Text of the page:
Internally, the value of the debug mode becomes the kernel.debug parameter used inside the service container. If you look inside the application configuration file, you'll see the parameter used, for example, to turn logging on or off when using the Doctrine DBAL:

  • YAML
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    doctrine:
       dbal:
           logging:  "%kernel.debug%"
           # ...
    
  • XML
    <doctrine:dbal logging="%kernel.debug%" ... />
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    $container->loadFromExtension('doctrine', array(
        'dbal' => array(
            'logging'  => '%kernel.debug%',
    
            // ...
        ),
        // ...
    ));
    

Creating a New Environment

By default, a Symfony2 application has three environments that handle most cases. Of course, since an environment is nothing more than a string that corresponds to a set of configuration, creating a new environment is quite easy.

Suppose, for example, that before deployment, you need to benchmark your application. One way to benchmark the application is to use near-production settings, but with Symfony2's web_profiler enabled. This allows Symfony2 to record information about your application while benchmarking.

The best way to accomplish this is via a new environment called, for example, benchmark. Start by creating a new configuration file:

  • YAML
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    # app/config/config_benchmark.yml
    imports:
        - { resource: config_prod.yml }
    
    framework:
        profiler: { only_exceptions: false }
    
  • XML
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    <!-- app/config/config_benchmark.xml -->
    <imports>
        <import resource="config_prod.xml" />
    </imports>
    
    <framework:config>
        <framework:profiler only-exceptions="false" />
    </framework:config>
    
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    // app/config/config_benchmark.php
    $loader->import('config_prod.php')
    
    $container->loadFromExtension('framework', array(
        'profiler' => array('only-exceptions' => false),
    ));
    

And with this simple addition, the application now supports a new environment called benchmark.

This new configuration file imports the configuration from the prod environment and modifies it. This guarantees that the new environment is identical to the prod environment, except for any changes explicitly made here.

Because you'll want this environment to be accessible via a browser, you should also create a front controller for it. Copy the web/app.php file to web/app_benchmark.php and edit the environment to be benchmark:

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<?php

require_once __DIR__.'/../app/bootstrap.php';
require_once __DIR__.'/../app/AppKernel.php';

use Symfony\Component\HttpFoundation\Request;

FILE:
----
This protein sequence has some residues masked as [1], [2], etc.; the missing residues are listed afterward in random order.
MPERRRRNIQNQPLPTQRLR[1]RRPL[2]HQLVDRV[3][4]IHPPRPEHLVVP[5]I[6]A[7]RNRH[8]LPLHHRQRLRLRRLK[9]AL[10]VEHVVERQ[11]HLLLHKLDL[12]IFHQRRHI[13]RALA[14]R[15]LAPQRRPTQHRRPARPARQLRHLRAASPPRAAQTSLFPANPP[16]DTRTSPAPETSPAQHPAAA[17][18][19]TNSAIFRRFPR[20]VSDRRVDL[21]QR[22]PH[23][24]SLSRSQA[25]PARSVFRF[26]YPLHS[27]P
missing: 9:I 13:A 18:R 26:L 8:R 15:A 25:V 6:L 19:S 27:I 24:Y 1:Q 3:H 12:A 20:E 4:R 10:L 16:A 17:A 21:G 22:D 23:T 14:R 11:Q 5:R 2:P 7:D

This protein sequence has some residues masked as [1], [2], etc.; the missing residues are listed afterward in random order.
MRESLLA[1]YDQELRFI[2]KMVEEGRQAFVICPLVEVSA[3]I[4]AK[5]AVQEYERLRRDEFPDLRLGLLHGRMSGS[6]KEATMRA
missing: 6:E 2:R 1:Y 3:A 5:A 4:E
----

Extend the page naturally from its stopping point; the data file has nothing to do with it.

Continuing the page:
$kernel = new AppKernel('benchmark', false);
$kernel->handle(Request::createFromGlobals())->send();

The new environment is now accessible via:

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http://localhost/app_benchmark.php

Note

Some environments, like the dev environment, are never meant to be accessed on any deployed server by the general public. This is because certain environments, for debugging purposes, may give too much information about the application or underlying infrastructure. To be sure these environments aren't accessible, the front controller is usually protected from external IP addresses via the following code at the top of the controller:

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if (!in_array(@$_SERVER['REMOTE_ADDR'], array('127.0.0.1', '::1'))) {
    die('You are not allowed to access this file. Check '.basename(__FILE__).' for more information.');
}

Environments and the Cache Directory

Symfony2 takes advantage of caching in many ways: the application configuration, routing configuration, Twig templates and more are cached to PHP objects stored in files on the filesystem.

By default, these cached files are largely stored in the app/cache directory. However, each environment caches its own set of files:

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app/cache/dev   - cache directory for the *dev* environment
app/cache/prod  - cache directory for the *prod* environment

Sometimes, when debugging, it may be helpful to inspect a cached file to understand how something is working. When doing so, remember to look in the directory of the environment you're using (most commonly dev while developing and debugging). While it can vary, the app/cache/dev directory includes the following:

  • appDevDebugProjectContainer.php - the cached "service container" that represents the cached application configuration;
  • appdevUrlGenerator.php - the PHP class generated from the routing configuration and used when generating URLs;
  • appdevUrlMatcher.php - the PHP class used for route matching - look here to see the compiled regular expression logic used to match incoming URLs to different routes;
  • twig/ - this directory contains all the cached Twig templates.

Note

You can easily change the directory location and name. For more information read the article How to override Symfony's Default Directory Structure.